Newspaper article Sarasota Herald Tribune

A Merger's Meaning to Srq? Time Will Tell

Newspaper article Sarasota Herald Tribune

A Merger's Meaning to Srq? Time Will Tell

Article excerpt

SARASOTA-BRADENTON INTERNATIONAL: It will likely be several months before officials know if combining US Airways and American Airlines benefits the region's airport and its fliers, or detracts from service.

The American Airlines-US Airways merger slated to occur next month will inevitably bring change to Sarasota-Bradenton International Airport.

Whether that change results in significantly improved service or fewer flights and options for consumers, though, won't be known until new schedules are unveiled sometime in 2014.

Industry analysts believe, however, that survivor airline American will add flights locally to Dallas-Fort Worth, a hub as central to the American route system as Atlanta is to competitor Delta Air Lines.

US Airways' existing round-trips into its hub in Charlotte, N.C., meanwhile, are likely to be left alone or expanded. US Airways currently accounts for 20 percent of Sarasota-Bradenton's passenger counts.

One local route that might be in jeopardy, though, is a daily round-trip US Airways runs to Ronald Reagan National Airport in Washington, D.C. That flight could hit turbulence because of the way the Justice Department structured a deal that allows the merger to proceed.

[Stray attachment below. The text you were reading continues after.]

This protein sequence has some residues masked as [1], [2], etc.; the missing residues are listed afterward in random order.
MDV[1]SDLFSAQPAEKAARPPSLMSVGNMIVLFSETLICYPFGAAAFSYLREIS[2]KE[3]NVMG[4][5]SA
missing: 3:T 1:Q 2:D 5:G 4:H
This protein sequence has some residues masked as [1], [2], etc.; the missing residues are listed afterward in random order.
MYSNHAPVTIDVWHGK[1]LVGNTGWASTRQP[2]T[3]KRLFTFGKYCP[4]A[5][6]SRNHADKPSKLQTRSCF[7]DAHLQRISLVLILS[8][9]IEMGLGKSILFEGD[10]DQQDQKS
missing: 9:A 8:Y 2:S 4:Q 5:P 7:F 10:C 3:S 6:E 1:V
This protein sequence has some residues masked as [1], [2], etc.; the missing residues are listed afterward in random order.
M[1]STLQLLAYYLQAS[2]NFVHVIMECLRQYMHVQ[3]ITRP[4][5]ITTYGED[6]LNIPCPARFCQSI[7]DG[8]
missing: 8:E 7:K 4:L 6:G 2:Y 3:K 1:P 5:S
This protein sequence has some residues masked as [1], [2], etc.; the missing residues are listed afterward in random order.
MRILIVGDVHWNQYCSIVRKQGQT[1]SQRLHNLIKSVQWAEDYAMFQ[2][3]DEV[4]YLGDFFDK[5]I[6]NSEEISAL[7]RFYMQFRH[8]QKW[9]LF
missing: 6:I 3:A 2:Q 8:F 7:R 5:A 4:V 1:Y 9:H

Overall, industry analysts contend the merger will ultimately result in more, and better, connections to hub airports, though the full extent of changes may not be known until next November.

Sarasota-Manatee Airport Authority CEO Fredrick "Rick" Piccolo said Thursday he hopes to retain existing service, layer on new flights to Dallas-Fort Worth, Chicago's O'Hare International and Miami International.

"I am looking at what can we get in the fall of 2014," said Piccolo.

Dallas and Miami are the most important of the three goals, as the local airport already has service to Chicago via United Airlines flights.

"We don't have anything getting us to the south at all, whether it is South Florida, South America or the Caribbean, and we don't have anything going directly west," said Piccolo. "To go directly west, we haven't had that since Houston was served by Continental." That service ended in 2008.

Mixed bag

Michael Boyd, a principal at the Boyd Group International airline consultancy in Evergreen, Colo., who has worked for Sarasota- Bradenton, believes the merger could be a mixed bag for the region's airport.

"This is ready-made traffic for American, heading west," Boyd said. He adds, however, that the Reagan National flight may become a casualty of the corporate pairing. The two carriers have indicated that Sarasota-Bradenton will not lose a carrier in the deal, and that Charlotte service could be enhanced. But Sarasota-Bradenton does not have a good track record when it comes to airline mergers. The most recent -- and notable -- example gained form in early 2012, when Southwest Airlines announced that AirTran Airways, which it had acquired, would cease local service in August 2012. …

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